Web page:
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The Eastern Conference All-Star team, captained by Rangers winger Brendan Shanahan, came up short in its bid to win the 55th NHL All-Star Game on Wednesday night, falling 12-9 to the Western Conference in front of 18,532 fans at American Airlines Center in Dallas.
In typical All-Star fashion, the high-scoring game was all about offense, and goaltenders were at the mercy of the shooters. A total of 77 shots were fired, with the West outshooting the East 39-38.
Shanahan, who turned 38 on Tuesday, played on a line with two of the game's youngest and most talented players, Pittsburgh's Sidney Crosby and Washington's Alexander Ovechkin. The line had several scoring chances but accounted for just one goal at 13:32 of the second period, cutting the West's lead at the time to 8-6.
Ovechkin got the goal with assists going to Daniel Briere, who had replaced Crosby on a line change, and defenseman Sheldon Souray. Shanahan was driving to the net as the puck got past Western goalie Miikka Kiprusoff of the Calgary Flames.
Briere, one of three Buffalo Sabres players to start the game, finished with one goal and four assists to earn MVP honors. He played a big role in the Eastern Conference's comeback attempt after the Western Conference built up a three-goal lead in the second period against East goaltender Martin Brodeur of the New Jersey Devils.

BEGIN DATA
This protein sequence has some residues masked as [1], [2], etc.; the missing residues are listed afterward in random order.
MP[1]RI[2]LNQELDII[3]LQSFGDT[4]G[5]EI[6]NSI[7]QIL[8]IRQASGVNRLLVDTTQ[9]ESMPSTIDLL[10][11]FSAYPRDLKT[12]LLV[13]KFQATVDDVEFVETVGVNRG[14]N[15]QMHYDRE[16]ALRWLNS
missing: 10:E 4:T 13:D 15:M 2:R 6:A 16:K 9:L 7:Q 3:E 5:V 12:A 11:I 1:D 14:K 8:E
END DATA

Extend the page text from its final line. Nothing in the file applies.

Yanic Perreault, Martin Havlat, Brian Rolston and Rick Nash each had two goals for the Western Conference which scored four straight second-period goals to turn a 5-4 deficit into a commanding 8-5 lead. Rolston scored on a blast from the left circle at 8:30 of the middle period to tie the game, and Nash, Havlat and Perreault each followed with a goal over the next 4:17.
From that point on, the East never came within two goals of the West, which rode Marty Turco's 12 saves in the final period to the victory. Turco, one of only two Dallas Stars players in the game, registered the victory in front of his hometown fans.
The game ended with a wild empty net goal by Dion Phaneuf, whose clearing attempt from the Western Conference zone went all the way down the ice, banking off the left boards and into the goal, which was 183 feet away.
For Shanahan, his eighth NHL All-Star appearance featured 17:16 of ice time and one shot on goal in the second period. That shot came at the 5:48 mark after he stole the puck from West defenseman Nicklas Lidstrom in the neutral zone and went all the way in on Kiprusoff with Lidstrom attempting to catch up. Lidstrom hampered Shanahan just enough to prevent him from getting off anything more than a weakened backhand shot.